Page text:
You are currently browsing the tag archive for the ‘screenplays’ tag.

The Black List 2016

Last week, I mentioned how humbled and honored I was that my newest script, Saving Charlie Chaplin, had made it onto this year’s The Hit List.

This morning, things got even better when I found out that Chaplin had also made it onto 2016’s The Black List. To make matters even more awesome, Black-ish creator Kenya Barris officially made the announcement on Twitter.

Again, I can’t express how much this means to me, and I’m so thankful for all of the love, encouragement, and support.

Guess I better get started on a new script now, huh?

Learn more about The Black List (and see the entire list) here.

2017 is the year,


The Hit List 2016

Yesterday, The Hit List—an annual ranking of the best spec screenplays of 2016—named my newest script, Saving Charlie Chaplin, as one of the best of 2016. The list is determined by members of the film industry who vote for their favorite script of the past year.

To put it in perspective, 372 scripts were eligible. Of those, 92 made the list. And of those 92 scripts, Saving Charlie Chaplin came in at #14 with 47 votes.

"Saving Charlie Chaplin"

For those of you who aren’t all that familiar with the film industry (or this list), this is a pretty big deal. I’m so honored to be on The Hit List this year, and am super appreciative of everyone who voted for Saving Charlie Chaplin.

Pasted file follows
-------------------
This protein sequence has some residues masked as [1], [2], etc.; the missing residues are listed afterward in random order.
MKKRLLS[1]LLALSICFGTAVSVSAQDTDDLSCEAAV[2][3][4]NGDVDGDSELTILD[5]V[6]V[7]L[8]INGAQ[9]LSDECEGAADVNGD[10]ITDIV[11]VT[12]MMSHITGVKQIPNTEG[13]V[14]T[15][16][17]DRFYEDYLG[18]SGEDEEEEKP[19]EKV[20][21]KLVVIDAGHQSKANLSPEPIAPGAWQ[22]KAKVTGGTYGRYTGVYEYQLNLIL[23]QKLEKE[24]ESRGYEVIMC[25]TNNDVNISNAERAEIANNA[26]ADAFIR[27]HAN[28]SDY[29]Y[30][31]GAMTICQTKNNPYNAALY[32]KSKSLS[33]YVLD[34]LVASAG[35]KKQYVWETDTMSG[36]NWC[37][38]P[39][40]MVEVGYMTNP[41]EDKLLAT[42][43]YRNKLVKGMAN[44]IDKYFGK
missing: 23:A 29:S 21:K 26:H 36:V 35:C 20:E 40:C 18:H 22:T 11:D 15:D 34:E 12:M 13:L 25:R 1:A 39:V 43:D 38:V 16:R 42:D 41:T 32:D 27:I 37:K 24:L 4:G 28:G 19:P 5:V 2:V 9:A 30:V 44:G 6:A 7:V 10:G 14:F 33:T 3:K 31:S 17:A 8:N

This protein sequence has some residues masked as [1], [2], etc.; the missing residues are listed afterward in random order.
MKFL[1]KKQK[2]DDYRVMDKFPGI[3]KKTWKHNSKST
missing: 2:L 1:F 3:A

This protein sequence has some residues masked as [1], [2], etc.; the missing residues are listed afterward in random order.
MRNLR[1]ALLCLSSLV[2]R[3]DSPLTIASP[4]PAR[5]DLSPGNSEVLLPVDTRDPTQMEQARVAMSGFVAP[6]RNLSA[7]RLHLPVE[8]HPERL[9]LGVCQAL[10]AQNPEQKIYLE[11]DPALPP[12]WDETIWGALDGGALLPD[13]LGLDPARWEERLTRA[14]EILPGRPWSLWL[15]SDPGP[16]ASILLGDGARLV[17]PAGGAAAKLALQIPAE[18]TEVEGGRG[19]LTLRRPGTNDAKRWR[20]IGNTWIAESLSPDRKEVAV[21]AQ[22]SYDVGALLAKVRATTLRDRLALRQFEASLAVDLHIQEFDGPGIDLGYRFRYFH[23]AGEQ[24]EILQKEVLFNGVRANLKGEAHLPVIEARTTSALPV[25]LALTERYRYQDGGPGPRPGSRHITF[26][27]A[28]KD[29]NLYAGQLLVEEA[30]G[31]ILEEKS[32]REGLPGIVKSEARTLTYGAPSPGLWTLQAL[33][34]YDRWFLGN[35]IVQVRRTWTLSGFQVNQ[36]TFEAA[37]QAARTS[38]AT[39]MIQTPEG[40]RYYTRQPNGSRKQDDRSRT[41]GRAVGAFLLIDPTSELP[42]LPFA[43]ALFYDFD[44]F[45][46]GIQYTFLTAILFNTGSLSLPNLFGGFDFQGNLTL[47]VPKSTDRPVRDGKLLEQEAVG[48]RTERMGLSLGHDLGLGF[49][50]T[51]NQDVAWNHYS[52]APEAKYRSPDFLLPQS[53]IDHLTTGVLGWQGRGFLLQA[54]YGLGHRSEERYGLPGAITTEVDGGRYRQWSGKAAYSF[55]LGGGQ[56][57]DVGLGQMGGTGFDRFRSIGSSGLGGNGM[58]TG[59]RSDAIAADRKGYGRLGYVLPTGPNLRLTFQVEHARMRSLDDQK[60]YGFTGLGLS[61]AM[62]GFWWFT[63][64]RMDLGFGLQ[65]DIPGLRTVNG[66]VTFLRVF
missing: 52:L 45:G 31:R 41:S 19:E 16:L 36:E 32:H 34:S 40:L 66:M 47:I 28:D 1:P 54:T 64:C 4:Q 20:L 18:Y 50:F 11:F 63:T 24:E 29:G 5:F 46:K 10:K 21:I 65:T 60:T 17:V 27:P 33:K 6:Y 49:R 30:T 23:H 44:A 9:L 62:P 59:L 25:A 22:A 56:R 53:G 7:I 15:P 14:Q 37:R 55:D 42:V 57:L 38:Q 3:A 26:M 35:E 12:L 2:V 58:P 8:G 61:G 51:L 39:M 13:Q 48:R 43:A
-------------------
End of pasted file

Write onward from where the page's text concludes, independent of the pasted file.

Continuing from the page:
Now… let’s sell this thing!

Robert Downey Jr. should reprise the title role,


PS: You can view the entire list, and learn more about The Hit List, here.

We’ve been living in L.A. for a little over six years now.

On the day we arrived—November 4th, 2008, to be exact—we admittedly had very little going for us. KB had just accepted a temporary (three-month) contract gig with Variety. I had just signed with a literary agent (who is now long gone), and there was some interest in adapting The Roberts for the screen (a process that, to this day, is still in development).

Essentially, we moved here on a whim with the idea that if it failed, we could just move back home.

Six years later, KB has moved her way up the ranks at The Hollywood Reporter (after being hired away from Variety in 2010), and I wrote a movie that will be released sometime next year. (No, I still don’t have an exact date yet.)

But our recent L.A. anniversary got me thinking: “If I had a time machine and could go back and tell the 2008 me what to do, what would I tell myself?”

To be honest, my answer to that question is painfully simple: